April 17, 2020
“Weekly motels have been trying to be sneaky”. When it comes to complaints from tenants about landlords or property managers , the Legal Aid Center of Southern Nevada usually gets, on average, 225 calls per month. Maybe 250.
“Weekly motels have been trying to be sneaky”
When it comes to complaints from tenants about landlords or property managers , the Legal Aid Center of Southern Nevada usually gets, on average, 225 calls per month. Maybe 250.
Since March 19, the organization has received 2,482 calls.
And the number of complaints is “probably larger than that,” said Christopher Storke, an attorney with the consumer rights project at the Legal Aid Center of Southern Nevada. “That doesn’t include people seeking help at the Civil Law Self Help Center.”
Rent was due April 1.
Even though Gov. Steve Sisolak placed a statewide moratorium on evictions and lockouts, urging landlords and property managers to work with tenants about repayment plans, legal groups are still getting unprecedented calls from people in crisis.
“This directive applies to those residing in extended stay motels and weekly rentals,” the governor’s office said in a guidance document accompanying the eviction moratorium.
Storke said weekly motels across the valley have still locked out tenants or even forced them from their homes despite the directive.
The Nevada Attorney General’s office has received 156 eviction and mortgage complaints as of Thursday, and has “brought 78 of these complaints to resolution.”
Last week, the city of North Las Vegas voted to fine landlords and property managers up to $1,000 for attempting to remove tenants.
Despite some state and local response, people are still facing threats.
Joseph Gilsoul was one of the many tenants who reached out to legal aid this month.
Gilsoul, a union electrician who has struggled with employment since November, was expecting to pick up contracts in March and start working again, but then COVID-19 hit, bringing everything to a halt.
He, his girlfriend and his two children, 4 and 5 years old, have lived at Sportsman’s Royal Manor for close to a month. But when his girlfriend, who is still employed, knew her paycheck wouldn’t arrive in time to pay $265 April 1 for their weekly room, they contacted a manager and even made a partial payment.
“He said there wouldn’t be a problem as long as it was paid,” Gilsoul said.
The morning rent was supposed to be due, Gilsoul said armed security guards showed up at the front door. They pushed their way in, and forced Gilsoul, along with his two kids who were with him at the time, out of the apartment, taking his keys.
“I had to fight with the guy to get my car key off the ring,” he said.
Gilsoul asked if he could collect medication for his son’s seizures, as well as their belongings, but was forced to wait hours before he could re-enter.
Erin Ben-Samochan with the Sportsman Royal Manor said they couldn’t find a record of Gilsoul as a resident.
“Since the governor made his order, we have not had any type of lockout or evictions,” she said. “We are working with our tenants, taking partial payments and doing everything we can.”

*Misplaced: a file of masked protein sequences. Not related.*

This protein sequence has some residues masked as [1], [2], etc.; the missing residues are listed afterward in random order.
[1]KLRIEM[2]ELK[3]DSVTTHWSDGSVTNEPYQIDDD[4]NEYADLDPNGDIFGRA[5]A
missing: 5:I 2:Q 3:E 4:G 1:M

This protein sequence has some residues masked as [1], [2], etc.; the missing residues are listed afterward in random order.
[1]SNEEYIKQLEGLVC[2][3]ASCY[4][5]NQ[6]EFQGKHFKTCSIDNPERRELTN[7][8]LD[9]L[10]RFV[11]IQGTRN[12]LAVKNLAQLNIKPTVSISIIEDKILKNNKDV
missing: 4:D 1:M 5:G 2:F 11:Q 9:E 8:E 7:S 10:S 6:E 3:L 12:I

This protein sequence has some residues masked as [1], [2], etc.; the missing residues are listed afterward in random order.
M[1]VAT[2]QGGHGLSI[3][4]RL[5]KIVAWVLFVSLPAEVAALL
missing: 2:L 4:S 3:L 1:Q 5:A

Some motels are saying because tenants haven’t lived in units more than 30 days they are periodic tenants and the typical landlord-tenant agreements don’t apply.
Storke noted that many have contracts that only run 28 days. Afterward, a tenant is asked to move to a different unit or another property operated by the same company. Owners are telling tenants they have to wait 24 hours before they check into a new unit, which shows a person checked out.
“Weekly motels have been trying to be sneaky,” he said.
Some weekly motels have been offering tenants repayment plans, but Storke has seen some contracts come with fees as high as an extra $80 per day.
One Siegel Suites tenant, who didn’t want her name published out of fear of retaliation, said she felt like she had no other choice but to sign her repayment agreement. She didn’t want to get thrown out.
She said she has lived in a Siegel property for two years, but since the start of Covid-19, she hasn’t been able to work. Her partner, a massage therapist, also hasn’t been able to work and has struggled to get unemployment.
Unable to pay the $270 a week, she accumulated $1,100 in unpaid rent. Under the agreement, which starts next week, she will be repaying an additional $100 each week on top of her rent through the end of June.
The Current reached out to Siegel Suites but hadn’t heard back at the time of publication.
Even with all the complaints legal aid has received, Storke says there are probably more. People don’t want to deal with the hassle of seeking legal recourse and would rather move on.
Gilsoul is now living at another weekly, constantly on hold with the unemployment office. He has had to explain to his children more than once why security forced them to leave their last home.
In the end, he decided not to pursue legal actions. “I don’t want to sit in court fighting for 200 bucks,” he said. “One man can’t change the world. It’s sad but true.”